African countries sign up for Madrid Protocol
Adams & Adams expands African offering
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The international registration system counts many African states as members but its use is patchy, explains Jenny Pienaar and Kareema Shaik of Adams & Adams Attorneys.
The Madrid System is an international registration (IR) system administered by the World Intellectual Property Organization (WIPO). The system allows brand owners to file a single application to obtain protection for their trademark in all member territories that are specifically designated in the application. This serves as a convenient and cost-effective solution for registering and managing trademarks globally.
Currently, 108 territories, encompassing 124 countries, are members of the Madrid System. Of these, 22 territories are African, including the Organisation Africaine de la Propriété Intellectuelle (OAPI) comprising 17 countries—essentially, an IR can potentially cover 39 of Africa’s 54 countries. To date, Angola, Ethiopia, Nigeria, South Africa and Tanzania are some of the countries that have not joined the system.
How the Madrid System works
Any brand owner who is domiciled in, a national of, or has a business in, a member territory may use the system. The brand owner files a basic/domestic application at the registry in their territory, known as the office of origin. The international application, designating specific territories, is then filed at WIPO through the office of origin, which is responsible for ensuring that the particulars of the basic application are met. WIPO examines the application for formalities only.
If all is in order, WIPO records and publishes the mark and notifies the registries in each designated territory of the IR.
The relevant registries then conduct a substantive examination of the IR, similar to national applications and in accordance with local laws, which may include publishing the mark for opposition purposes. The registry has 12 months (or 18 months for some members) to complete the examination process and notify WIPO if the IR has been granted or refused locally. If a notice of refusal is issued, brand owners can instruct agents in the relevant territory to advise on overcoming the refusal under the local regime.
“Although the Madrid System is effective globally, there are challenges to its efficiency in Africa.”
Challenges in Africa
Although the Madrid System is effective globally, there are challenges to its efficiency in Africa. This is mainly due to local IP laws and registry systems not being as advanced as those of member countries in other continents.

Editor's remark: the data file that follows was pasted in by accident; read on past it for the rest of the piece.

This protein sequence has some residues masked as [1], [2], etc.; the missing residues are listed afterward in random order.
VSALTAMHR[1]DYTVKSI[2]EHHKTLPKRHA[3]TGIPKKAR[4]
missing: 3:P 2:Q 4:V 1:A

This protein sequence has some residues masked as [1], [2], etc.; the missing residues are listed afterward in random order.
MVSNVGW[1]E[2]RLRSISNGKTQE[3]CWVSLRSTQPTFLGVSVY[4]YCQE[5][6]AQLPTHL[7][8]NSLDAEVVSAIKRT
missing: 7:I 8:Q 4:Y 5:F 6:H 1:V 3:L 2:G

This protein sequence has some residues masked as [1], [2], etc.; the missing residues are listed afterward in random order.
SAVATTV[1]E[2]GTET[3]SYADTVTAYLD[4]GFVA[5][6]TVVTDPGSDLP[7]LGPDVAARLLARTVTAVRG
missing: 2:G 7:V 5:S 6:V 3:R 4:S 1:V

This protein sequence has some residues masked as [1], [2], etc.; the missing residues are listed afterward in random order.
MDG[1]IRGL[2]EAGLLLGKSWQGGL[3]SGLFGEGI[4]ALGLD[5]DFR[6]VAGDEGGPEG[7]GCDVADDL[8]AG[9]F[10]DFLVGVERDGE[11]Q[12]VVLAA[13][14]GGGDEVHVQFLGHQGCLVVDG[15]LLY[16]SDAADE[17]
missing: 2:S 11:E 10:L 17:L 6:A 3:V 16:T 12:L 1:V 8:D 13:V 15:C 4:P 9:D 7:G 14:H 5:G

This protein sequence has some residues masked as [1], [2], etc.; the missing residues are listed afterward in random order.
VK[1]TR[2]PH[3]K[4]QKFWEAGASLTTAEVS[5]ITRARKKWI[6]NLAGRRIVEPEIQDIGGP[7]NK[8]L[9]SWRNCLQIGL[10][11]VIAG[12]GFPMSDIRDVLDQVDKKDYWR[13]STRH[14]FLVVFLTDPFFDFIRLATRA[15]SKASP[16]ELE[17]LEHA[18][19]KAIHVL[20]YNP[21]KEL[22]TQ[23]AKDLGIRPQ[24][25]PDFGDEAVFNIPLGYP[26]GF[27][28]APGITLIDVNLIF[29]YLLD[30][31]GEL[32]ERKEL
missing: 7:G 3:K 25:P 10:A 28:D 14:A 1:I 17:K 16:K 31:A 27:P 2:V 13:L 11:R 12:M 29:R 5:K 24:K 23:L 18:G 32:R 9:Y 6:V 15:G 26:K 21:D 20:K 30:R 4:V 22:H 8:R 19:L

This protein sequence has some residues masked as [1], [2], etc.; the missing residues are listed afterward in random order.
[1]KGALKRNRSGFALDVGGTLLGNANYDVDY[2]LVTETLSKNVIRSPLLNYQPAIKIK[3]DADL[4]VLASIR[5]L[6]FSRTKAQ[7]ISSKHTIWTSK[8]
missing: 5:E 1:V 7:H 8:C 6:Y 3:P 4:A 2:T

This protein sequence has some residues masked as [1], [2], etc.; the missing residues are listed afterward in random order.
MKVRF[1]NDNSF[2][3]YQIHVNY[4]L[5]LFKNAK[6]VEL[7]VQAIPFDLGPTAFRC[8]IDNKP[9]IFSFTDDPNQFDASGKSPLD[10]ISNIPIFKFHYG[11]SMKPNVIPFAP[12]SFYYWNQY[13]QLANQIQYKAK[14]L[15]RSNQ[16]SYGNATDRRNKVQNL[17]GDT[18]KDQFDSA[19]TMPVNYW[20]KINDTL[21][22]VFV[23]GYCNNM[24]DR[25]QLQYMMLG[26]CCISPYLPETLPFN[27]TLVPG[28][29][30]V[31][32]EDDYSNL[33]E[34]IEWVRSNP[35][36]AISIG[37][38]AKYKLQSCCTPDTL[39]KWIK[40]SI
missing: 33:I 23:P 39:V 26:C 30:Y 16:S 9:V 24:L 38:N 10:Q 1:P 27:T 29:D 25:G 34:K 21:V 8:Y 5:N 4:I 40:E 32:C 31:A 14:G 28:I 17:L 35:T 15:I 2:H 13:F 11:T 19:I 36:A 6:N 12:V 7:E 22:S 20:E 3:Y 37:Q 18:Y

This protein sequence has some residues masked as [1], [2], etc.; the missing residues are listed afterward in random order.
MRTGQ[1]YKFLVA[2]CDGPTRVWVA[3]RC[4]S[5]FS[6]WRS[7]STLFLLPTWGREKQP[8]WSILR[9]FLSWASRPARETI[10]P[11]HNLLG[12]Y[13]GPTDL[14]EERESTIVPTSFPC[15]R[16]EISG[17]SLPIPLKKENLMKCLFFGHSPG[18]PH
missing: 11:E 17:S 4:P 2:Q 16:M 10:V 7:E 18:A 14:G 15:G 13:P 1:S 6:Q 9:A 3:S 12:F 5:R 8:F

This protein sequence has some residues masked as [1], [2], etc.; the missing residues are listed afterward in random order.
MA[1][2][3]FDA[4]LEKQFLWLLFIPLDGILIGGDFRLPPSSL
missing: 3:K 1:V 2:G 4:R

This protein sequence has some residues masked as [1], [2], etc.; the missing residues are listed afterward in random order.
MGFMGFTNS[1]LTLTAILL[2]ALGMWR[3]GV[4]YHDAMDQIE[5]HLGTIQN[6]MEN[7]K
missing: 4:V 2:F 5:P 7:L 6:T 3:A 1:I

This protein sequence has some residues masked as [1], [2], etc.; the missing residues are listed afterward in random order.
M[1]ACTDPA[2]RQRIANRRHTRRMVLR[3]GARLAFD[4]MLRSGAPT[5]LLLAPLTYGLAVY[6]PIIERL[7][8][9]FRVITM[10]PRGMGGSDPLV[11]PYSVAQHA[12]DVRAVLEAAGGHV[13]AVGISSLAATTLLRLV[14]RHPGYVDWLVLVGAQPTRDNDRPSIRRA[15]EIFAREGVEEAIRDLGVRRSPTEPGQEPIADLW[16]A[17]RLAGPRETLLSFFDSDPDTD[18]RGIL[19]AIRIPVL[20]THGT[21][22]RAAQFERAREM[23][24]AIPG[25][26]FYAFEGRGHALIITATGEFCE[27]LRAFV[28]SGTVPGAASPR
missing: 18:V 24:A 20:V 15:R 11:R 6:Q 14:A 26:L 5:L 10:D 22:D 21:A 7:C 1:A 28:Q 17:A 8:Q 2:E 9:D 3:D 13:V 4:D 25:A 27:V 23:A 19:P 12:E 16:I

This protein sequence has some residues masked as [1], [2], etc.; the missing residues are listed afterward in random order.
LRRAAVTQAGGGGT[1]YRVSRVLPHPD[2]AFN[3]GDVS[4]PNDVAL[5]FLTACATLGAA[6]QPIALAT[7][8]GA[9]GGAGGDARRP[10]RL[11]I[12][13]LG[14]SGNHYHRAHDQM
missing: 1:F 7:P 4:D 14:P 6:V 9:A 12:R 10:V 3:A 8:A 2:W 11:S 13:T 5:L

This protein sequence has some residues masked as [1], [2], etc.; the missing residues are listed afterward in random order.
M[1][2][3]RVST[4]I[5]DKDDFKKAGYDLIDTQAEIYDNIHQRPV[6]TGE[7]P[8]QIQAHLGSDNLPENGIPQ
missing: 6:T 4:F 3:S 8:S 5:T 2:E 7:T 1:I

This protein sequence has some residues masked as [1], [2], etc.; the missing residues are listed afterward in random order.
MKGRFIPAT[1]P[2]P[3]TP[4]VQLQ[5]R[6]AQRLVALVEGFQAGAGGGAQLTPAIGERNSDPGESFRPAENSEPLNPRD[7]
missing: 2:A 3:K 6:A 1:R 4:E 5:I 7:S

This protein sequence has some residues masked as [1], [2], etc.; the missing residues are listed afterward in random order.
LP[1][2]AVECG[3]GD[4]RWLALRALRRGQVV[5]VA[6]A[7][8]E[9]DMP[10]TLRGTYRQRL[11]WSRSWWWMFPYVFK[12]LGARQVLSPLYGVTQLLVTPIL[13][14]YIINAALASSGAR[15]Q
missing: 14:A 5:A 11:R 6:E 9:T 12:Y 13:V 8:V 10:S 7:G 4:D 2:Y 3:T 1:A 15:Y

A major risk to brand owners is that only a few African territories, including Namibia, Kenya, Mozambique, Morocco and Tunisia, have amended their local IP legislation to recognise the validity and enforceability of IRs and implemented regulations related to the administration of IRs locally. For instance, the High Court in Zambia issued a judgment in the case of Johnson and Johnson v Aardash Pharma (2017) that IRs are not enforceable locally. Despite the country ratifying the Madrid System, the protocol has not yet been “domesticated into national law”.
In addition, the lack of human resources and the required technology at registries in Africa can result in a backlog of marks to be examined. This means that meeting WIPO’s strict 12/18-month deadline is unlikely.
What does this mean for brand owners?
In the absence of any notification, WIPO’s records are automatically updated to reflect that the mark is registered in the territory concerned. This is a huge risk for brand owners when it comes to enforcing rights in the territory and leaves the IR vulnerable locally. Interested parties may also not be given a fair opportunity to object to the IR.
In Kenya, for example, although IRs are incorporated into national legislation and the registry system is efficient, they are not always examined and published for opposition purposes within the required time.
In some jurisdictions, interested parties simply file an opposition within the 12/18-month period to preserve their rights, instead of waiting for the IR to be examined and published. This can happen only if the interested parties are aware of the IR and the designation. Even if this measure is adopted, there is a risk that the opposition will not be processed and sent to WIPO in time.
Until all members have incorporated IRs and the Madrid System into their local legislation, and resources are in place to meet deadlines and other obligations, it would be prudent for brand owners to file national applications to safeguard their rights in the relevant territories.
Jenny Pienaar is a partner in the trademark department at Adams & Adams. She can be contacted at: email@example.com
Kareema Shaik is a partner in the trademark litigation department at Adams & Adams. She can be contacted at: firstname.lastname@example.org
Adams & Adams Attorneys, Madrid System, IR, WIPO, trademark application, OAPI, brand owners, legislation, rights